IGN Review of Kidz Sports Basketball
As part of the huge blitz of shovelware games on Wii, Data Design Interactive has created a budget set of kids sports titles called, as you would have guessed, Kidz Sports. As with the rest of the quick-production games on the system, this series uses Data Design's template of the same interface and gameplay mechanics, simply subbing in new characters and animations to make subtle differences for each game. We've reviewed Kidz Sports Ice Hockey, and now it's on to its clone, Kidz Sports Basketball.
Since each of the Kidz Sports titles use the same exact template for 90% of the content, we already knew what to expect going in. The interface features a working IR pointer that actually feels pretty smooth, but is used to navigate extremely low-res art that could be passed off as DS assets with little to no problem. The game features a main arcade mode and tournament mode, as well as a "how to play" section. Like Hockey, the game can be played entirely without buttons at its most basic core mechanic, and while it s a novel idea for younger Wii users, it is done in a very sloppy way.
Once outside of the main menu and into the gameplay it's instantly obvious that Kidz Sports Basketball is nothing more than a quick-ship title. General control is glitchy, characters move slowly around the screen, AI actually attempts to play from out of bounds (making passing a chore), models clip on each other and flutter in broken animation, and the motion recognition adds to the constant mash of broken gameplay. Since all actions are done via motion, each action is constantly being confused with others, so while it'll take a two-handed shot motion to shoot, lifting up the nunchuk causes the player to jump, and the Wii-mote to pass, so the result is a huge misunderstanding between the player and the game. Players will jump or pass when trying to shoot, and it becomes an instantly frustrating experience.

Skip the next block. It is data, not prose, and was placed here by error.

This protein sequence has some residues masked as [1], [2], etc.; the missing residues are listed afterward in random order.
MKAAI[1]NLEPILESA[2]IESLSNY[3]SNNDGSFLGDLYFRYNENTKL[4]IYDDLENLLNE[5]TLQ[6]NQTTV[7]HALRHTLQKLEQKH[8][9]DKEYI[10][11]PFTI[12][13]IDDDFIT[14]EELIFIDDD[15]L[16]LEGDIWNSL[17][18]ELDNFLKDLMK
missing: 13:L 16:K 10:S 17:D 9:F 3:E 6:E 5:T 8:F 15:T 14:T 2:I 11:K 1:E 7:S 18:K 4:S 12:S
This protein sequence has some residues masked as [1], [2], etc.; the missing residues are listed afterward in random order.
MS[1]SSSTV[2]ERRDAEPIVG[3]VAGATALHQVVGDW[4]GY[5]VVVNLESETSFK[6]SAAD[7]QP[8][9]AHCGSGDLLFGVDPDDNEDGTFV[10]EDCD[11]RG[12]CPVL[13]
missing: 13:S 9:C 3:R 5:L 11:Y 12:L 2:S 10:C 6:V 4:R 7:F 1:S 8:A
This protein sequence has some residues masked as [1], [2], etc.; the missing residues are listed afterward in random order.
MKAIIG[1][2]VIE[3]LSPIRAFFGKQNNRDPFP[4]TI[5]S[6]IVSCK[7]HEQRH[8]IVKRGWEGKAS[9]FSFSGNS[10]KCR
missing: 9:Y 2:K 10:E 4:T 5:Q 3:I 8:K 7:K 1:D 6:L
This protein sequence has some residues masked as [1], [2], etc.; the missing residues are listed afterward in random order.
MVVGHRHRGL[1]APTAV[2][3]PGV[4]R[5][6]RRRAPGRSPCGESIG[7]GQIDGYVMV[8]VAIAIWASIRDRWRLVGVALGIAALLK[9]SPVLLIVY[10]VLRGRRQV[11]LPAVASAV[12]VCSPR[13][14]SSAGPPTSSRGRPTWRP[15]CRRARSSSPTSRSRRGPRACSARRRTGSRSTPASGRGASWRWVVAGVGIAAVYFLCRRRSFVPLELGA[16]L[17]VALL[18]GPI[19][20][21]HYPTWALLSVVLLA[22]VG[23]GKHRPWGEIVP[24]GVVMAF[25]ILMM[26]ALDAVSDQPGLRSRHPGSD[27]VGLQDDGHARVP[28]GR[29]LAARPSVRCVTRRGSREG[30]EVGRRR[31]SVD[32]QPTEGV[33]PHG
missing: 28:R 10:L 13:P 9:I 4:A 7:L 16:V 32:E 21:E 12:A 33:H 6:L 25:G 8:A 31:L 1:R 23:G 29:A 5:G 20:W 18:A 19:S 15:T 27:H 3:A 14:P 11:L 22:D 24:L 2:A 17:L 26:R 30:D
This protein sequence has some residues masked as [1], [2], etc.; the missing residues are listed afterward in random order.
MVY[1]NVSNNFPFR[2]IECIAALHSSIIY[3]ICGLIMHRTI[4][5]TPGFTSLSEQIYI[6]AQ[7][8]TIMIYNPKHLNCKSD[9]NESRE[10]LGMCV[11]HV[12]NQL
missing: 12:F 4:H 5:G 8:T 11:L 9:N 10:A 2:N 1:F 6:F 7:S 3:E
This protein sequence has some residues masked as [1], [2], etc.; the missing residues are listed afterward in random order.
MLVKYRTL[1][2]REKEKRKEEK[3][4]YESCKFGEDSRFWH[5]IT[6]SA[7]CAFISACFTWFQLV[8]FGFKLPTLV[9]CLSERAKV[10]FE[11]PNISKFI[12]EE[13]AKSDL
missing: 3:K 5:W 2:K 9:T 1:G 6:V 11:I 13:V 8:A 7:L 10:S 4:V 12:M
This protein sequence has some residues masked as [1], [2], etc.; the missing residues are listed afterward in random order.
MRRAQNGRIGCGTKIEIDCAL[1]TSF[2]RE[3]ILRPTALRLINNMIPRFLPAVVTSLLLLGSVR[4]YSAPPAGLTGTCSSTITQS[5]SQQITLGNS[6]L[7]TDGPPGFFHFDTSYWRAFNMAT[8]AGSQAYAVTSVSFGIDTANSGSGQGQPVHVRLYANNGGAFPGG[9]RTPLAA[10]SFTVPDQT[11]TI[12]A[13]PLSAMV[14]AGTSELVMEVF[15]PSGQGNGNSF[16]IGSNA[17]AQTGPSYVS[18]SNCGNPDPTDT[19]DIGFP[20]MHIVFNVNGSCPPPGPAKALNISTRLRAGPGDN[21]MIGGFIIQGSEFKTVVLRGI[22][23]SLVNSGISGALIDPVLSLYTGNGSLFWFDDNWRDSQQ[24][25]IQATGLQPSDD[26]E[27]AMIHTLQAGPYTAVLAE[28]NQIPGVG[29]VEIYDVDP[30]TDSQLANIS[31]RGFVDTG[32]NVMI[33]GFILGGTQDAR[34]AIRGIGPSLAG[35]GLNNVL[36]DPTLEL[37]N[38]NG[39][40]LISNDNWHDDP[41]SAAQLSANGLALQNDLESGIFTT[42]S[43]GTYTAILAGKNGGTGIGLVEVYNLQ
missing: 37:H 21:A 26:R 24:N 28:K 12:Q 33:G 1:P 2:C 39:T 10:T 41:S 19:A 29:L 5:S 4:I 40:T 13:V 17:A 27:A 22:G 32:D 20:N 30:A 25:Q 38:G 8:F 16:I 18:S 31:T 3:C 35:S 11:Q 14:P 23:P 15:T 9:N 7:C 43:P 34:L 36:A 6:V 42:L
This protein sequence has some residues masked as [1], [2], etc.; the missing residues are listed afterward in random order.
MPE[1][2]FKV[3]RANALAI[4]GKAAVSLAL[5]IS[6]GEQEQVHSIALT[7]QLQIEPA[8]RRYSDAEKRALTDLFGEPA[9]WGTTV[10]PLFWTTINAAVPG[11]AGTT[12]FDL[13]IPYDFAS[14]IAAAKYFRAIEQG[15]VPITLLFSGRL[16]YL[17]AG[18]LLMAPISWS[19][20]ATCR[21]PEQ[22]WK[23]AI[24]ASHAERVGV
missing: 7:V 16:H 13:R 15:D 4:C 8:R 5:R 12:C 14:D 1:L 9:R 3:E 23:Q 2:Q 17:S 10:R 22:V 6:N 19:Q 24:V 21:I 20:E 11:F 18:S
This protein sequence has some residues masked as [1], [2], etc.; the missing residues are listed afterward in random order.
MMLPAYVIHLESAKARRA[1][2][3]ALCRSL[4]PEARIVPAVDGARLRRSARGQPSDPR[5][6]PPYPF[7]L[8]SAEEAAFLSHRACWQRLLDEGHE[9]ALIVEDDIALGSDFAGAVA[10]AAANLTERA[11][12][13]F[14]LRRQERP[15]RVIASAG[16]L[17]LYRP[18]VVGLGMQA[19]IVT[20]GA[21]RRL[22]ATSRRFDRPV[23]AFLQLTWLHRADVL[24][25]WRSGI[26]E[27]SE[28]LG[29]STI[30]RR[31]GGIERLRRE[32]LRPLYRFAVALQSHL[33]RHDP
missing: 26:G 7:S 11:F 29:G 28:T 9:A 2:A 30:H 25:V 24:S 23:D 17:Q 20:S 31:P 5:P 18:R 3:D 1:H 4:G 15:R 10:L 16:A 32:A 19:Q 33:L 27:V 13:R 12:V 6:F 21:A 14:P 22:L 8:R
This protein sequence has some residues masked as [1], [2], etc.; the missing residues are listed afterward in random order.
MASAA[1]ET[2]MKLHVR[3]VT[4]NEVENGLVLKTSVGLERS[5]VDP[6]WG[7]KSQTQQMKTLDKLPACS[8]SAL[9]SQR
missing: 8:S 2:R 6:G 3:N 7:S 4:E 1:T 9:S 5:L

And while the gameplay can't get any slower than Kidz Sports Ice Hockey, Basketball certainly has more broken elements than the already-simplistic game of puck. There's no penalty for jumping and holding the ball, the free-throw system is clunky and unresponsive, and the dynamic camera covers the basket constantly, so there's no way to tell if you made your shot or should be jumping for a rebound (a pipe dream though it is). It's simply a broken experience.
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